giving the address. "It's a personal."
"I'm off, Jim. Give it to someone else." A personal.
Someone who's driven with me before and likes how I drive. It's
nice to know that some take enough time to actually remember
your name and ask for you--but not at finishing time.
"Can't," Jim tells me. "Everyone else is busy."
Now that's a lie. I just heard Tony call clear in this
sector. He's up, anyway. "Tony's next in line," I call in.
"I'm just stopping to gas up," Tony's voice comes through
the radio. He sounds funny, like he's having problems talking.
I'm not happy. He should have called in and said so. There's
ways to do things and ways not to. "How about Al?" Al, apparently
can't make it either and no one else pipes up to take the fare I
don't want. I sigh. "Okay, I'll take it." I don't like it.
This sort of thing doesn't happen. Someone should want the fare.
I get to the address. An apartment building. There's people
filing out. Another party over. People who got to work in the
morning. I see my fare coming and I get out to open the door
for her. She's done up real nice. Got a lovely dress on and
her hair is done, like I said, real nice. She's carrying a large
purse, almost a bag.
"Evening, Jill," I say as I open the door for her. She
smells good, too, I notice as she gets in.
"Good evening, Dale." Jill has a nice, warm voice.
I'm happy to see her. Makes the day for me. She's sitting
up front, next to me and I feel better. Not tired any more.
"Going home?" I ask as I pull away from the curb.
"You haven't turned on the meter," she says softly. I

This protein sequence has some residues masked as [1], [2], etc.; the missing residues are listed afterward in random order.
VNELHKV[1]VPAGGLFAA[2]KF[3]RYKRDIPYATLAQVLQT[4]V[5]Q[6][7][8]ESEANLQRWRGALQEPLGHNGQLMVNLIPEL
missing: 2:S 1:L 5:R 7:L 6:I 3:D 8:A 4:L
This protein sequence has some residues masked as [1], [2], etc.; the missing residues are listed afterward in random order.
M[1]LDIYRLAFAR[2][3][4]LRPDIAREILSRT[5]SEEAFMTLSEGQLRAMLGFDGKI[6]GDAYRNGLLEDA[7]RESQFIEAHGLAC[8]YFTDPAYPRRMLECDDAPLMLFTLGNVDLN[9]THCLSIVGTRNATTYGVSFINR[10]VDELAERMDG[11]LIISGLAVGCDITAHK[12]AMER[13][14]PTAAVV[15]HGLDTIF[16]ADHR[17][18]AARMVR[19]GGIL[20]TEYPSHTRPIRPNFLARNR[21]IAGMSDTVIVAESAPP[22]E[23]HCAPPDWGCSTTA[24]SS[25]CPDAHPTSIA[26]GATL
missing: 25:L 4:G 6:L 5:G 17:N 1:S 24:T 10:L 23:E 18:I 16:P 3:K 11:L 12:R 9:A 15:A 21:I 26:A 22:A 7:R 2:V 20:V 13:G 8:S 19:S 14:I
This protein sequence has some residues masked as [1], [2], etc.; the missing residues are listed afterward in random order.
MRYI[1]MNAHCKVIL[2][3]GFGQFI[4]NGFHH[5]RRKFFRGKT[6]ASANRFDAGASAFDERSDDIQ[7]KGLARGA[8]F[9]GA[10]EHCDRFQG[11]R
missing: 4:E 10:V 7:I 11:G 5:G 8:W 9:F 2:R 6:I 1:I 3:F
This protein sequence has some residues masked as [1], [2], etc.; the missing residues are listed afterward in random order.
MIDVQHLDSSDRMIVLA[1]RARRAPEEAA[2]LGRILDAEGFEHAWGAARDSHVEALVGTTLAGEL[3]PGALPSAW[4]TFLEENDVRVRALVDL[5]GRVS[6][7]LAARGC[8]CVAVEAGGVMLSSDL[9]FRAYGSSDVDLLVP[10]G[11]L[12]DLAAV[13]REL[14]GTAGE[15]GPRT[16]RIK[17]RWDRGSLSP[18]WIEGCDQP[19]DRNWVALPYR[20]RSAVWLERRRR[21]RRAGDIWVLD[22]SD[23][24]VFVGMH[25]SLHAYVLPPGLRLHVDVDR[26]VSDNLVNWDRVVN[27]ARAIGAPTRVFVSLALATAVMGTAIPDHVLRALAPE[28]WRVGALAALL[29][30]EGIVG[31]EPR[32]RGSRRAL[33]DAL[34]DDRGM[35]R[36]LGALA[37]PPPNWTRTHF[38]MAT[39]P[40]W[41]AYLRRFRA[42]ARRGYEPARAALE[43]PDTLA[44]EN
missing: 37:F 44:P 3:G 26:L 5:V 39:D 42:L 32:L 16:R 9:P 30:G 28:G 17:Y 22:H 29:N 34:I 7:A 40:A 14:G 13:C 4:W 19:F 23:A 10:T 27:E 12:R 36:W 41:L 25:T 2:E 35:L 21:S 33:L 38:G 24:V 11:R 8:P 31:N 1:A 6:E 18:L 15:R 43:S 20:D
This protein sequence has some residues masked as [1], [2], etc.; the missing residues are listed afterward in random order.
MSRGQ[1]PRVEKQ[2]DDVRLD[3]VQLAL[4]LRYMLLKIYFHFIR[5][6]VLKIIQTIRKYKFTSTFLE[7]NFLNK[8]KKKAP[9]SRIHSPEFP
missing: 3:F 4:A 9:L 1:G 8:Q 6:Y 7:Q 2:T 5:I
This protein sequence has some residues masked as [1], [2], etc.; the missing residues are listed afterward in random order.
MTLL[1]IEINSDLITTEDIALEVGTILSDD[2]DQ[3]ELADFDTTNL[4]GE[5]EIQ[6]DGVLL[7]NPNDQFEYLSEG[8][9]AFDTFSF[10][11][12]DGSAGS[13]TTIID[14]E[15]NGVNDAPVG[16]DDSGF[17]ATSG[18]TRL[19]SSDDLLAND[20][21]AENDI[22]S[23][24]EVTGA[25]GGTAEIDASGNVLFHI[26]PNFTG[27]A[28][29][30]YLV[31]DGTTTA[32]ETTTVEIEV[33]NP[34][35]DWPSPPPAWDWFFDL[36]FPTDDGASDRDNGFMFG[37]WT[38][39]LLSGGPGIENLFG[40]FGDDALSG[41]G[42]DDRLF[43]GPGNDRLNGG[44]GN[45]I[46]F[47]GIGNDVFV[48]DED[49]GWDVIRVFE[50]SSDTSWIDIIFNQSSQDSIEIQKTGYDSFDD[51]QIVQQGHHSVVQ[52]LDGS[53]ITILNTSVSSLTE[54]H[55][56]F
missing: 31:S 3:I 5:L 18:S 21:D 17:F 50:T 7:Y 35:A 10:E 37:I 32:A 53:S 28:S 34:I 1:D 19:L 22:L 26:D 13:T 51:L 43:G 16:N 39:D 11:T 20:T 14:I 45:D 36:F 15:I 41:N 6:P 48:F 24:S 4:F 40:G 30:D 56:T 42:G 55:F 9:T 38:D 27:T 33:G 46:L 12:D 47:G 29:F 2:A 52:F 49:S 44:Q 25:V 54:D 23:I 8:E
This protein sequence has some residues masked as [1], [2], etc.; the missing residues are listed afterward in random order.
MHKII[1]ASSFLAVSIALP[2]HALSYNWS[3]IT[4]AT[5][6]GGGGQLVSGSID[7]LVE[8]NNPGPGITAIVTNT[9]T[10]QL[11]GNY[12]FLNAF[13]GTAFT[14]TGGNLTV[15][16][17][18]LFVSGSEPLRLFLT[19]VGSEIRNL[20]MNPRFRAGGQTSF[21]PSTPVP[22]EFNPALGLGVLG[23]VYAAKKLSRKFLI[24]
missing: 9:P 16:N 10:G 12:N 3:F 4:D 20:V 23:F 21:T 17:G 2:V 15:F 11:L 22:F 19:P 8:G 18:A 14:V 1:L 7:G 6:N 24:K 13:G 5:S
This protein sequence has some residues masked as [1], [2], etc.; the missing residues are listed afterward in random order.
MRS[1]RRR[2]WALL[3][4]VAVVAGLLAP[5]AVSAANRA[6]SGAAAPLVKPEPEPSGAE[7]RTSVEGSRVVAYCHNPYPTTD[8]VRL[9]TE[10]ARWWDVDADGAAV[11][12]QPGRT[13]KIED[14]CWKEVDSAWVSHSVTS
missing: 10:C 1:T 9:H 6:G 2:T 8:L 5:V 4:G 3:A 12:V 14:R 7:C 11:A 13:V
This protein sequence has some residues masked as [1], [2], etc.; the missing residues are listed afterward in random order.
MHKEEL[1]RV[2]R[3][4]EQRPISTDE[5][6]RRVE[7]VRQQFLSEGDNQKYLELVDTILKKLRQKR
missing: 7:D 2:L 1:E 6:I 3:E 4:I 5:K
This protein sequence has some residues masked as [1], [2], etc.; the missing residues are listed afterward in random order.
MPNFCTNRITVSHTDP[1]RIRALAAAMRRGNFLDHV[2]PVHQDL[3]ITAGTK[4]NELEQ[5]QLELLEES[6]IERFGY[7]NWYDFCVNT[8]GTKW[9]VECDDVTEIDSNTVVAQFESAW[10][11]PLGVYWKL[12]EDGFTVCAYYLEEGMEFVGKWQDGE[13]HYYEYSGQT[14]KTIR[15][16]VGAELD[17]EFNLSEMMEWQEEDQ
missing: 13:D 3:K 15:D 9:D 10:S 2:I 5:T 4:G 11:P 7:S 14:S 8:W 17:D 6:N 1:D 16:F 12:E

could listen to her voice forever, I think.
"I'm off," I explain. Even if I wasn't I wouldn't charge
her. "Where to?"
When she tells me I kinda freeze. She musta thought I
didn't hear, 'cause she repeats it. "Eight forty-seven,
Fourteenth Street, Dale. You do know how to get there, don't
I look over to her. She's got a funny smile on her
face, teasing me. 'Course I know how to get there. I've
been going there every night for years. My stomach is
She takes the tape out of the machine and looks at it.
"Johnny Cash." She nods to herself. "Do you have any
"At home," I reply. It's nice to know that she likes
the same kind of music I do. Feels like butterflies in my
"A woman can't wait forever, Dale," her voice is like
nothing I've ever heard before and I wish my stomach would
settle down into one state. Now it's jumping all over the
"Yes, Jill," I say, not sure why I'm saying it, but I
should say something.
"You can be infuriatingly slow at times, you know," she
laughs a little, as if she's nervous, too.
I look down at the speedometer, but I'm doing the limit.
Now she bursts out laughing. I'm not sure what's so funny, but
I join in anyway. It's good to laugh with her.
"Let's go home," she says, finally. I like the sound of
that, the way she said it.
"Yes, Jill." I get the feeling I'm going to be saying
that a lot. It's a good feeling.
Life ain't fair, sometimes. Other times . . . .